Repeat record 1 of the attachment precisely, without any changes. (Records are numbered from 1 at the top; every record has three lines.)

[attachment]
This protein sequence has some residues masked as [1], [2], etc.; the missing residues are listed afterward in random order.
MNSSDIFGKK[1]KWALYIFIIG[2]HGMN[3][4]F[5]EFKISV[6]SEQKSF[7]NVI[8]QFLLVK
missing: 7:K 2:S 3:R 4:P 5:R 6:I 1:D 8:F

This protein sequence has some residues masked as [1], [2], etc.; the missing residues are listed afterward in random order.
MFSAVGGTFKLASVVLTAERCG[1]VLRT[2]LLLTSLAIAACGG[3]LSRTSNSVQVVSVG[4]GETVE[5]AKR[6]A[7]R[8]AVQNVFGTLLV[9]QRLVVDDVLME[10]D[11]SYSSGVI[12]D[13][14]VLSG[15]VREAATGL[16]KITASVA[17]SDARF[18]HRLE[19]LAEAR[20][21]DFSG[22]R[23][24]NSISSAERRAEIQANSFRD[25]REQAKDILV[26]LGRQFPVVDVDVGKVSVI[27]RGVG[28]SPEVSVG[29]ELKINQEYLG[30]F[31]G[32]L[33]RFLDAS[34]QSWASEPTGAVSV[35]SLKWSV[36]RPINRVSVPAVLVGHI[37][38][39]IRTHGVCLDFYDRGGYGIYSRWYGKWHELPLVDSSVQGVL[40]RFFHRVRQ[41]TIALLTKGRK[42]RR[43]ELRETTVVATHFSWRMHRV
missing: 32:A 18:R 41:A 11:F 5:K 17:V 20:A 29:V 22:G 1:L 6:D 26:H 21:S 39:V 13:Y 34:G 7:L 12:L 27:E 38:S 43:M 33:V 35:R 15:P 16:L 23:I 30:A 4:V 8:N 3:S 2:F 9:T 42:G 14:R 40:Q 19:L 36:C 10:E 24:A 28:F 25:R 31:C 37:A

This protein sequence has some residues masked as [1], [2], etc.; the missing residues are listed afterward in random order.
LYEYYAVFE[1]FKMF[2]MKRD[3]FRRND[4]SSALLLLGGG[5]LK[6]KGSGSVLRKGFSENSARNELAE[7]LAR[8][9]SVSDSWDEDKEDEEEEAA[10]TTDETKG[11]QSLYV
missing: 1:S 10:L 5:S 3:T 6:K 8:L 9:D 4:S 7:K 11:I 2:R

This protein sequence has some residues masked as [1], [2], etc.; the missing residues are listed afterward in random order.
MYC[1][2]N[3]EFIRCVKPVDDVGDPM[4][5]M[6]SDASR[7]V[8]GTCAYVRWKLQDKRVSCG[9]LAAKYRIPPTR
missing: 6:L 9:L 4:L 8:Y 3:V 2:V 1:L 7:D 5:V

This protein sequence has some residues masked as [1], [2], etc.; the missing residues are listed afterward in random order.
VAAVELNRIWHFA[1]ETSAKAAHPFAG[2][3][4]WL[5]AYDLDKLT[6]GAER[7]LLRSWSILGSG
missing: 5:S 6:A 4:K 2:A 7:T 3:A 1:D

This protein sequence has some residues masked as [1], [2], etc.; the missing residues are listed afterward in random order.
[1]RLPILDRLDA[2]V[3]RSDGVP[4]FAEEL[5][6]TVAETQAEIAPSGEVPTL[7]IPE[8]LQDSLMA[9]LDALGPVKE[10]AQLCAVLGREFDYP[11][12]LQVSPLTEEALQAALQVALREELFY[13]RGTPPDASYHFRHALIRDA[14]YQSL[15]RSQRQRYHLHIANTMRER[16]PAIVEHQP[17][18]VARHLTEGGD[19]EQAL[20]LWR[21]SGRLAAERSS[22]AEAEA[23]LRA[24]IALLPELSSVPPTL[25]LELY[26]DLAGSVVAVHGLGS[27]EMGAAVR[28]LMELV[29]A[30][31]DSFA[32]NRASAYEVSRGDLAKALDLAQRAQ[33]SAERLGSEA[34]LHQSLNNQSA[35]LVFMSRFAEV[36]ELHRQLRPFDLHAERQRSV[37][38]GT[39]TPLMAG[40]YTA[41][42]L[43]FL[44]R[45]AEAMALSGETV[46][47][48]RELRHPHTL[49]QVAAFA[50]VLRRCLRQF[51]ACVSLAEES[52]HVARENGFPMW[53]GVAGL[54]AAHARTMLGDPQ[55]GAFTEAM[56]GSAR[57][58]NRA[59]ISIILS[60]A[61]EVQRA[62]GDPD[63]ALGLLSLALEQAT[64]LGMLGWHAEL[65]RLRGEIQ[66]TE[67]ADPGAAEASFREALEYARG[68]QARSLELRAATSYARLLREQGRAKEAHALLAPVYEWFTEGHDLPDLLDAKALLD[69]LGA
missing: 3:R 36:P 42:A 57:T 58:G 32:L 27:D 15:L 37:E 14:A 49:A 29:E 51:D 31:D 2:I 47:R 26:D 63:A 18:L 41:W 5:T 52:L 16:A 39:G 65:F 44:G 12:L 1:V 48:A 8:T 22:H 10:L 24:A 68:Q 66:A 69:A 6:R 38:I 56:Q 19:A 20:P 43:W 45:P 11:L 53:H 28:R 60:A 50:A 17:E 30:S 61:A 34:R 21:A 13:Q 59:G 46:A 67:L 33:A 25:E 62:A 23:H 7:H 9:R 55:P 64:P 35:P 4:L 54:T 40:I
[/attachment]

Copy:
This protein sequence has some residues masked as [1], [2], etc.; the missing residues are listed afterward in random order.
MNSSDIFGKK[1]KWALYIFIIG[2]HGMN[3][4]F[5]EFKISV[6]SEQKSF[7]NVI[8]QFLLVK
missing: 7:K 2:S 3:R 4:P 5:R 6:I 1:D 8:F